- 3 inches water
- 4 large eggs
- 1 tablespoon white vinegar
- 2 tablespoons unsalted butter
- 2 tablespoons flour
- 2 cups whole milk
- Salt and pepper to taste
- 8 pieces Canadian bacon or ham
- Line a large baking sheet with parchment paper.
- Whisk together one egg with one tablespoon of water for your egg wash. Set aside.
- In a mixing bowl, whisk together all the dry ingredients.
- Toss cold butter cubes into the dry ingredients and, using a pastry cutter or your fingers, mix in the cold butter until you have a mixture of flat pieces and crumbly, pea sized bits of butter mixed into the flour.
- Make a well in the center of the mixture and add the cold buttermilk. Using a dough whisk or a sturdy spatula, bring the wet and dry together until you have a fairly uniform, loose dough. The flour won't look all mixed in and that's okay. It will come together.
- Dump the dough out onto a lightly floured surface. Using your hands, gently bring it everything together into a rough square. With a bench scraper or knife, cut into four smaller squares. Stack the pieces of biscuit dough on top of each other. Smush it all down into a square again. Repeat this cutting and stacking procedure 2 more times.
- Pat the dough into a rectangle at least ½ inch thick. Using a floured 2.5 inch biscuit or cookie cutter, cut out your biscuits. Gather your scraps as you go and gently re-form them together and cut as many biscuits as you can. Place in freezer for 15 minutes while you preheat oven to 450°F.
- Remove biscuits from the freezer. Brush the tops lightly with an egg wash and sprinkle with flaky salt, if desired. Bake in a 450° oven for 15-18 minutes, or until golden brown.
- Add at least 3 inches of water to a large skillet over medium high heat. Bring the water close to a boil, where small bubbles have formed and are rising to the surface and popping (about 195°F, if you really want to measure). Add 1 tablespoon of vinegar to the pan and mix in.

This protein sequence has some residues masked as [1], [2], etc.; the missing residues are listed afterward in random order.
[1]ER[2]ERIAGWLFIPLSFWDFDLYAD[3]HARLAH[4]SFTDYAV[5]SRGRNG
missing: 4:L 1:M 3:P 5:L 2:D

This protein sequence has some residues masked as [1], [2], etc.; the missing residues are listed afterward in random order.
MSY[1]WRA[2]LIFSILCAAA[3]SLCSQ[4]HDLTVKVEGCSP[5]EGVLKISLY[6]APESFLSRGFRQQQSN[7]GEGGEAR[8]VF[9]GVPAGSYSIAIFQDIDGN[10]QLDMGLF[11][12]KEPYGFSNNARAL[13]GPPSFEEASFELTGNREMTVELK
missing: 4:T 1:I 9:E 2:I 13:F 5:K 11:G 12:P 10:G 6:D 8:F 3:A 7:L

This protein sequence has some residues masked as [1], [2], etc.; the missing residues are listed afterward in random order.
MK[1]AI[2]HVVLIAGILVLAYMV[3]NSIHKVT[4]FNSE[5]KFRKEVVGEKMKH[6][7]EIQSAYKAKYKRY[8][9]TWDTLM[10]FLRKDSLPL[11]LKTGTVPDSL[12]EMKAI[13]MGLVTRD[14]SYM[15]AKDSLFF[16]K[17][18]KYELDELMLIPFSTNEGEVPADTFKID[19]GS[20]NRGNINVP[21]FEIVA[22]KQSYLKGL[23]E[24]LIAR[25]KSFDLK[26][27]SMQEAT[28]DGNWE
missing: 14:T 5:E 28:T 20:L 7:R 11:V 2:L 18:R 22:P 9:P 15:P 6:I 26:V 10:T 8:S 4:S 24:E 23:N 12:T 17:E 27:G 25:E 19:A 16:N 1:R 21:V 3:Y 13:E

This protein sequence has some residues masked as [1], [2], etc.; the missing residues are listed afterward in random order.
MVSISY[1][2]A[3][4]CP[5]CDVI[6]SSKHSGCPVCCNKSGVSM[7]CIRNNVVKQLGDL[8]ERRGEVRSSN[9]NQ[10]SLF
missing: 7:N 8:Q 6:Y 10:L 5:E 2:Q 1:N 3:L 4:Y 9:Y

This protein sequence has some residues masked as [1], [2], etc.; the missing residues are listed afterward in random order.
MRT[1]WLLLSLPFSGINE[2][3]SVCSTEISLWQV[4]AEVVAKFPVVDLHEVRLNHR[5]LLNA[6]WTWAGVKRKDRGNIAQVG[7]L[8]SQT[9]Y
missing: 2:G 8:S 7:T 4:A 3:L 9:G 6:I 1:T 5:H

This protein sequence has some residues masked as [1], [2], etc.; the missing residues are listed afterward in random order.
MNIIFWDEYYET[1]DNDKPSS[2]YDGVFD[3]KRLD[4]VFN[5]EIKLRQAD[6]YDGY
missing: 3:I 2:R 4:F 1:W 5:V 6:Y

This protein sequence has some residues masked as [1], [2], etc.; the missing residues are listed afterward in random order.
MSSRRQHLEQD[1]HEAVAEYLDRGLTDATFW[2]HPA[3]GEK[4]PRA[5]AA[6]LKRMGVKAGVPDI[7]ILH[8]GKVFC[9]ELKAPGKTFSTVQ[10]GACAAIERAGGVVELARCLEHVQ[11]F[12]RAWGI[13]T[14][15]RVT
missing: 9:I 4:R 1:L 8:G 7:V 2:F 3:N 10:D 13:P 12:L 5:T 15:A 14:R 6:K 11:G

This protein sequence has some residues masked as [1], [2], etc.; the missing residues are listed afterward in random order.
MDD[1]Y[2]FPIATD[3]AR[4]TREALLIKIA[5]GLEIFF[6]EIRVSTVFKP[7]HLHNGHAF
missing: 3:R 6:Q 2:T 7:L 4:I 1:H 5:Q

- Crack an egg into a fine mesh strainer to remove the more watery portion of the whites. Transfer egg to a small bowl or cup. Repeat with 3 more eggs, each in its own bowl or cup. Remove pan from the heat.
- Gently tip the eggs into the hot water, one at a time, leaving enough room between the eggs that the whites don't touch.Place lid on the pan and set the timer for 3 minutes and 30 seconds.
- Using a slotted spoon, remove eggs from the water in the order that you added them to the water. Test for doneness by gently poking the white. If you want them more cooked, dip them back in for 15 to 30 seconds.
- Place poached eggs on a platter while you repeat the process with 4 more eggs. Keep water warm to reheat the eggs while you make the gravy.
- Sear canadian bacon slices in a pan for anbout a minute per side. Keep warm.
- Melt 2 tablespoons butter in a large skillet placed over medium high heat. Add flour and whisk constantly until mixture turns light brown, about 1 minute.
- Slowly whisk in milk and bring to a boil. Reduce to a simmer and cook, stirring occasionally, until slightly thickened, about 4 to 5 minutes. Remove from heat.
- If gravy appears lumpy, pass through a fine mesh strainer. Season with salt and pepper to taste.
- Reheat eggs when ready to serve by dipping each egg in hot water for 30 to 60 seconds.
- Split each biscuit in half and place on a plate. Top the bottom biscuit with a piece of pan seared Canadian bacon. Carefully place a poached egg on top. Repeat with remaining biscuits. Pour gravy over the eggs and enjoy!
The nutritional and caloric information shown is an estimate provided by an online nutrition calculator. It does not assert or suggest that readers should or should not count calories, and should not be considered a substitute for a professional nutritionist’s or doctor’s counseling.